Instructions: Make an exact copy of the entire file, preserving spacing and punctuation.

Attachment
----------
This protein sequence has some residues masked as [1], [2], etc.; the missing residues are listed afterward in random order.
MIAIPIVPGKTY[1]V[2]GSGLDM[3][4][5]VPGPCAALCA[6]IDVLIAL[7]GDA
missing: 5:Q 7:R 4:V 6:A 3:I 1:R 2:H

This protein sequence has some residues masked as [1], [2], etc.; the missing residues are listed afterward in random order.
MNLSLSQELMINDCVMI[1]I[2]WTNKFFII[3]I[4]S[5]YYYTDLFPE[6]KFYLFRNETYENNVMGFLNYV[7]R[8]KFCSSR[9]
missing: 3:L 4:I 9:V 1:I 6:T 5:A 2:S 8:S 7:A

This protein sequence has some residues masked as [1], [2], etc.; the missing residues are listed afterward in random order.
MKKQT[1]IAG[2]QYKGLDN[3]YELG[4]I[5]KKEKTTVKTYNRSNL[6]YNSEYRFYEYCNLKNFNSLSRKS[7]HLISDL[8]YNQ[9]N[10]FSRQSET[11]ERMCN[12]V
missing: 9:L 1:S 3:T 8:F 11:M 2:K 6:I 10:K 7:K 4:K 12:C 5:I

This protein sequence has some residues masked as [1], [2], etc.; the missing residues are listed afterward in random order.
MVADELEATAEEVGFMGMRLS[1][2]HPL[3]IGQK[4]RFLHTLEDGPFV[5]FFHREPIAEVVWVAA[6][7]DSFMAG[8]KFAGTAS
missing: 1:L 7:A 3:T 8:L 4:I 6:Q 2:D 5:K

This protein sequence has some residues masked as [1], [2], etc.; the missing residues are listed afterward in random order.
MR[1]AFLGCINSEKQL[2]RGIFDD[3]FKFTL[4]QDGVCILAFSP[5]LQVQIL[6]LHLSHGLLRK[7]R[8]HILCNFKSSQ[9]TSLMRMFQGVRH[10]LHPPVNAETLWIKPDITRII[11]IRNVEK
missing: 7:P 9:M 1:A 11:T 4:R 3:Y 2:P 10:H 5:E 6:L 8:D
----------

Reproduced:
This protein sequence has some residues masked as [1], [2], etc.; the missing residues are listed afterward in random order.
MIAIPIVPGKTY[1]V[2]GSGLDM[3][4][5]VPGPCAALCA[6]IDVLIAL[7]GDA
missing: 5:Q 7:R 4:V 6:A 3:I 1:R 2:H

This protein sequence has some residues masked as [1], [2], etc.; the missing residues are listed afterward in random order.
MNLSLSQELMINDCVMI[1]I[2]WTNKFFII[3]I[4]S[5]YYYTDLFPE[6]KFYLFRNETYENNVMGFLNYV[7]R[8]KFCSSR[9]
missing: 3:L 4:I 9:V 1:I 6:T 5:A 2:S 8:S 7:A

This protein sequence has some residues masked as [1], [2], etc.; the missing residues are listed afterward in random order.
MKKQT[1]IAG[2]QYKGLDN[3]YELG[4]I[5]KKEKTTVKTYNRSNL[6]YNSEYRFYEYCNLKNFNSLSRKS[7]HLISDL[8]YNQ[9]N[10]FSRQSET[11]ERMCN[12]V
missing: 9:L 1:S 3:T 8:F 11:M 2:K 6:I 10:K 7:K 4:K 12:C 5:I

This protein sequence has some residues masked as [1], [2], etc.; the missing residues are listed afterward in random order.
MVADELEATAEEVGFMGMRLS[1][2]HPL[3]IGQK[4]RFLHTLEDGPFV[5]FFHREPIAEVVWVAA[6][7]DSFMAG[8]KFAGTAS
missing: 1:L 7:A 3:T 8:L 4:I 6:Q 2:D 5:K

This protein sequence has some residues masked as [1], [2], etc.; the missing residues are listed afterward in random order.
MR[1]AFLGCINSEKQL[2]RGIFDD[3]FKFTL[4]QDGVCILAFSP[5]LQVQIL[6]LHLSHGLLRK[7]R[8]HILCNFKSSQ[9]TSLMRMFQGVRH[10]LHPPVNAETLWIKPDITRII[11]IRNVEK
missing: 7:P 9:M 1:A 11:T 4:R 3:Y 2:P 10:H 5:E 6:L 8:D